Why: Think snow-capped mountains, fertile river valleys and cool-climate wines, with the gold rush town of Beechworth, the Milawa Gourmet Region and the original Victorian Brown Brothers winery adding even more colour.
Must-sip winery: The Brown Brothers Milawa Vineyard is a one-stop wine shop with heritage cellars, contemporary restaurant, open gardens and a windmill, and a number of festivals throughout the year.
Must-sup eatery: Do not leave this region without dining at the two-hatted Provenance Restaurant for a taste of chef Michael Ryan’s famed anchovies.
Where to stay: The Lindenwarrah Hotel at Milawa features 38 rooms and two suites, all with floor-to-ceiling windows to take in the glorious views, and within stumbling distance of Brown Brothers. Perfect.
Why: Bordered by the Great Dividing Range, the Goulburn Valley and Upper Goulburn area is home to Broken, Goulburn, Ovens and King Rivers, plus a handful of lakes. Expect fresh and juicy cherries, peaches and plums, and some fine riesling, chardonnay, shiraz and gewürztraminer.
Top tips: The Goulburn region is known as the food bowl of Australia, so be sure to try the local apples and stone fruit – they’re sold at local farms with roadside stands that operate using the honour system. This is also paddle steamer territory, so grab a houseboat and get on the water to see the charming vessels up close.
Must-sip winery: If you visit only one winery make it Tahbilk. It features an underground cellar dating back to 1869, a wetlands wildlife reserve, plus the largest single holding of rare Marsanne grapes in the world.
Must-sup eatery: With two hats in The Age Good Food Guide and inclusion in the Gourmet Traveller Restaurant Guide, Matt Dempsey’s Gladioli has put Inverleigh on the foodie map.
Where to stay: Rest your wine-soaked head on the fine sheets at the Blackwood Park Country House set on the Mitchelton Winery estate.
Why: Just three hours’ drive from Melbourne, the Grampians region is the birthplace of Australian sparkling wine, and includes Henty, the most southerly wine region in the country. Expect dramatic landscapes with escarpments, gorges and rugged ranges, in an area that extends down to Port Fairy and Lorne on the coastland.
Must sip winery: Wander two kilometres of underground cellars at the Seppelt Great Western Winery and explore 120 years of Australian wine heritage in an historic winery responsible for excellent shiraz, cabernet and riesling.
Must-sup eatery: The Royal Mail Hotel at Dunkeld features a two-hatted restaurant that’s a firm favourite with foodies. This is degustation dining heaven – and one of the best restaurants in Australia.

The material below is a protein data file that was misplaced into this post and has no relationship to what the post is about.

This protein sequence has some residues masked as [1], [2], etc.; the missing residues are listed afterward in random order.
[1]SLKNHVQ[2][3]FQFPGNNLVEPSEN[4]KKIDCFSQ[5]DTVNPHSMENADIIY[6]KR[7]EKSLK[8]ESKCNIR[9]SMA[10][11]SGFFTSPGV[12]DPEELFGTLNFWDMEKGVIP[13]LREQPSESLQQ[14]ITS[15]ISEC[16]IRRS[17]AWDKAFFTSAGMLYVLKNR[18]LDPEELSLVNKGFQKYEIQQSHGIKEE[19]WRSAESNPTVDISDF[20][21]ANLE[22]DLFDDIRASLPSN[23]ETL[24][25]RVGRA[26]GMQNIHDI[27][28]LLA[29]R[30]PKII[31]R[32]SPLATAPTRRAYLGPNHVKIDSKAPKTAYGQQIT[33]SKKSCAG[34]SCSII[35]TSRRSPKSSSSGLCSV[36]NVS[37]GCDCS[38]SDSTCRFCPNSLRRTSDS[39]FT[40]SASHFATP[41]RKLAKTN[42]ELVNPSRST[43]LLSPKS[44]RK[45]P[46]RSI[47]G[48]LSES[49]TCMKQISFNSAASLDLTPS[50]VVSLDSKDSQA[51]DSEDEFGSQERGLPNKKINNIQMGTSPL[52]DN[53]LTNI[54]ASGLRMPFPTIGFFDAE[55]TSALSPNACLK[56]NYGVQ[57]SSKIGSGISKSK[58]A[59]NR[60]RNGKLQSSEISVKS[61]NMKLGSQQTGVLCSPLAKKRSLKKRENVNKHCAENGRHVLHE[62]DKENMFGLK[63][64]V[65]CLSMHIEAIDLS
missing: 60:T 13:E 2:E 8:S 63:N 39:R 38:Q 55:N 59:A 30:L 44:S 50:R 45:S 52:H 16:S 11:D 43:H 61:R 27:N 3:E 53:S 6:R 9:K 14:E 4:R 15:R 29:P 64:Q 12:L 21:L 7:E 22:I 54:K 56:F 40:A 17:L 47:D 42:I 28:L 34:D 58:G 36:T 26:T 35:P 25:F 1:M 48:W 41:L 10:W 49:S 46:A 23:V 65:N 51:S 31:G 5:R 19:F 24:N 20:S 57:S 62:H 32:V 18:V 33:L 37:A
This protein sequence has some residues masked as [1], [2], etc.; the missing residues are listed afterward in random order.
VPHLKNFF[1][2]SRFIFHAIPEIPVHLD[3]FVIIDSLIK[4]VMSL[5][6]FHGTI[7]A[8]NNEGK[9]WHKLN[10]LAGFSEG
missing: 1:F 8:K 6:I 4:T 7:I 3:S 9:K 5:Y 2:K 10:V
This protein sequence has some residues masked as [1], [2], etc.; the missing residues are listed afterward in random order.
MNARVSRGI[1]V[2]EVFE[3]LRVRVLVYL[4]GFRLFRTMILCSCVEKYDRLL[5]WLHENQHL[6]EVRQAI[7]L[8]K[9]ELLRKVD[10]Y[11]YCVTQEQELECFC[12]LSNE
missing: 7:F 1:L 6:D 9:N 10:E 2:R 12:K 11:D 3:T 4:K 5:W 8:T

Where to stay: The Merrijig Kitchen, in Port Fairy, is another two-hatted restaurant, and highlights local and regional artisan producers and farmers with seasonally inspired food. It’s part of Merrijig Inn, Australia’s oldest inn, so it’s easy to fall into bed after supper.
Why: Extending from the New South Wales border to Melbourne’s eastern outskirts, the Gippsland region is renowned for its natural beauty, and encompasses Ninety Mile Beach and Lakes Entrance and more than 100 wineries.
Top tips: At the southernmost tip of Australia, granite headlands, forests and fern gullies protect the largest coastal wilderness in Victoria at Wilsons Promontory National Park – get your walking shoes on.
Must-sip winery: You won’t go wrong at any of the local vineyards, including Jinks Creek, featuring a wine bar in an old woolshed; the Italian-inspired D’Angelo Estate Vineyard; and the Wild Dog Winery, serving the region’s famed chardonnay and riesling.
Must-sup eatery: Neilsons in Traralgon has one-hat dining in an intimate setting, created by rising star chef, Lewis Prince. The Outpost Retreat in Noojee is also worth a stop for bistro fare with finesse in a heritage setting.
Where to stay: Montfort Manor – adults-only luxury in just four guest rooms, set within seven acres of landscaped gardens in Traralgon.
Why: Why visit this region? Three words: the Murray River. It also produces 80% of the State’s wine grapes, so be sure to designate a driver before you go.
Top tip: Try Murray River pink salt, fresh Murray cod, saltbush lamb and citrus fruits for local flavours, but take your time: this is slow-cooking terrain.
Must-sip winery: Lindemans Karadoc Winery is internationally famous for its crisp dry whites and semillon sauvignon blancs. Trentham Estate has river views, barbecuing facilities and a restaurant, plus a good range of chardonnays, merlots and shirazes.
Must-sup eatery: Stefano di Pierri knows his stuff. The fact the celebrity cook set up his culinary institution here says a lot for the region. His two-hatted restaurant, Stefano’s Restaurant, in Mildura, is complemented by a bakery, gallery, cellar door and bar. The Italian menu is four courses, so go with an empty stomach.
Where to stay: The Grand Hotel in Mildura offers boutique accommodation and contemporary comforts within an historic landmark hotel just minutes’ walk from the Murray River – it’s also home to Stefano’s Restaurant.
All photos courtesy of Visions of Victoria unless otherwise stated.